Commencing in 2015, it came to our attention that our collection efforts with respect to our VOI notes receivable were being impacted by a then emerging, industry-wide trend involving the receipt of  “cease and desist” letters from exit firms and their attorneys purporting to represent certain VOI owners. Following receipt of these letters, we are unable to contact the owners unless allowed by law. We believe these exit firms have encouraged such owners to become delinquent and ultimately default on their obligations and that such actions and our inability to contact the owners are a primary contributor to the increase in our annual default rates. Our average annual default rates have increased from 6.9% in 2015 to 8.4% in 2018. We also estimate that approximately 14.4% of the total delinquencies on our VOI notes receivable as of December 31, 2018 related to VOI notes receivable subject to this issue. We have in a number of cases pursued, and we may in the future pursue, legal action against the VOI owners, and in certain circumstances against the exit firms.



On December 21, 2018, we and BVU filed a lawsuit against timeshare exit firm Totten Franqui and certain other affiliated (“TPEs”). In the compliant, we argue that through various forms of deceptive advertising, as well as inappropriate direct contact with or VOI owners, the TPEs make false statements about us and provide misleading information to the VOI owners. We also believe that the TPEs induce our VOI owners to breach their contracts and stop making payments to us, which typically results in a default on the VOI note and termination of the VOI.  Thereafter, the TPEs, despite often times doing no more than encouraging non-payment, claim that they “helped” the consumer “exit” their timeshare contract. We believe that all of this results in the consumer paying fees to the TPEs in exchange for illusory services. We have asserted claims under the Lanham Act, as well as tortious interference with contractual relations, civil conspiracy to commit tortious interference and other claims.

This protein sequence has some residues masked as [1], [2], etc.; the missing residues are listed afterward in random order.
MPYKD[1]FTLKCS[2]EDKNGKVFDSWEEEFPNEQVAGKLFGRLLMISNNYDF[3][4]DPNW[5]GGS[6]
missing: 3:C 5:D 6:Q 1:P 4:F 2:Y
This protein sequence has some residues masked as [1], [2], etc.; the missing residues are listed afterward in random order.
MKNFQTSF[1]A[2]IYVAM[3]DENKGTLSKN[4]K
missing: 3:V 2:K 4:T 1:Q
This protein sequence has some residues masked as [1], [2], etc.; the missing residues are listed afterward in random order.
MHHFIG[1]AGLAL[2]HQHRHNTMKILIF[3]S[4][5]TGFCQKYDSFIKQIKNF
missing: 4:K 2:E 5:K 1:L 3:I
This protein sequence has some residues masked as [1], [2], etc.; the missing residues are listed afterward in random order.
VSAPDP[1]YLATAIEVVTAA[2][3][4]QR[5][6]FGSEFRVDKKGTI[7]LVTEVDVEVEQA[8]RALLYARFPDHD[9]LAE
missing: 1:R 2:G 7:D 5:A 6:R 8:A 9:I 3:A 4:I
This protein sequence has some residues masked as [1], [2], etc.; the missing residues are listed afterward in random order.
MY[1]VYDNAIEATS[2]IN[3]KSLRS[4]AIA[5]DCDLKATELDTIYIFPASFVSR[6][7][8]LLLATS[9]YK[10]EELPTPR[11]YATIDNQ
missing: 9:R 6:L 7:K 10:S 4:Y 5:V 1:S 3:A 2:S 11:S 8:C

We have an exclusive marketing agreement with Bass Pro, a nationally-recognized retailer of fishing, marine, hunting, camping and sports gear, that provides us with the right to market and sell vacation packages at kiosks in each of Bass Pro’s retail locations and through other means. As of December 31, 2018, we sold vacation packages in 69 of Bass Pro’s stores. We compensate Bass Pro based on VOI sales generated through the program. No compensation is paid to Bass Pro under the agreement on sales made at Bluegreen/Big Cedar Vacations’ resorts. During the years ended December 31, 2018, 2017 and 2016, VOI sales to prospects and leads generated by the agreement with Bass Pro accounted for approximately 14%,  15% and 16%, respectively, of our VOI sales volume. We have continued to meet with Bass Pro’s leadership in an effort to resolve the issues which arose between the parties in 2017 and 2018. While there is no assurance that a resolution will be reached, we remain optimistic that we will achieve a resolution of the outstanding issues. We are hopeful that the resolution will address the timing of entry into the Cabela’s stores and an extension of the parties’ agreements. If reached, the resolution may include a restructuring of the amount and timing of compensation paid to Bass Pro. In the meantime, we continue to execute our vacation package marketing strategy under our current agreement with Bass Pro. While we do not believe that any material additional amounts are due to Bass Pro, our future results would be impacted if the issues are not resolved and by any change in the compensation payable to Bass Pro or the calculation of payments or reimbursements utilized pursuant to the agreements.